The research looked at urine samples from 519 teenagers (aged 11-17) living in farming areas in Ecuador where they use weed killers and other chemicals. The scientists also tested how well these young people could think and behave. They checked things like paying attention, remembering and learning, using language, understanding space, and social skills.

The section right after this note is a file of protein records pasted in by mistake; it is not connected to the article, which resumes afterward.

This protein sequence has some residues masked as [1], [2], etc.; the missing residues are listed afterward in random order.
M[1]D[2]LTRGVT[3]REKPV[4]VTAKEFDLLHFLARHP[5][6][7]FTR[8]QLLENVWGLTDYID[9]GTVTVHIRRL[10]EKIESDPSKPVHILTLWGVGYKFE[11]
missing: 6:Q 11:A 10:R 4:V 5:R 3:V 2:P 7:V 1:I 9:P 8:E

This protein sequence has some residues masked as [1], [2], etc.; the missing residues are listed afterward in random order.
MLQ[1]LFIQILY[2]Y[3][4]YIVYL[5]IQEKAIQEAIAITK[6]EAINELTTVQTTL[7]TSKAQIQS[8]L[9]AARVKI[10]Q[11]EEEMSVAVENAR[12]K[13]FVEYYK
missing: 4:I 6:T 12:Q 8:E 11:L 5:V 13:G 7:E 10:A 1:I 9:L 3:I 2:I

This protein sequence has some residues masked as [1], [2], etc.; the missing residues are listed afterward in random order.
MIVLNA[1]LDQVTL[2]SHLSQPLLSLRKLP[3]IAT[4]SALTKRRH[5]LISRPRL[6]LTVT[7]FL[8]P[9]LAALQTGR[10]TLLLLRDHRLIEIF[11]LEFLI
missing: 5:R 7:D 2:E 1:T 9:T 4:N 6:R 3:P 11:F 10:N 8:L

They found glyphosate in the urine of nearly all the people in the study (98.3%), and 2,4-D in about two-thirds of them (66.2%). Glyphosate was linked to issues with understanding social cues, while 2,4-D was linked to problems with paying attention, controlling impulses, using language, and remembering and learning things.
Glyphosate is a chemical that's used a lot all around the world, but it's causing arguments in many places because studies have connected it to various health problems.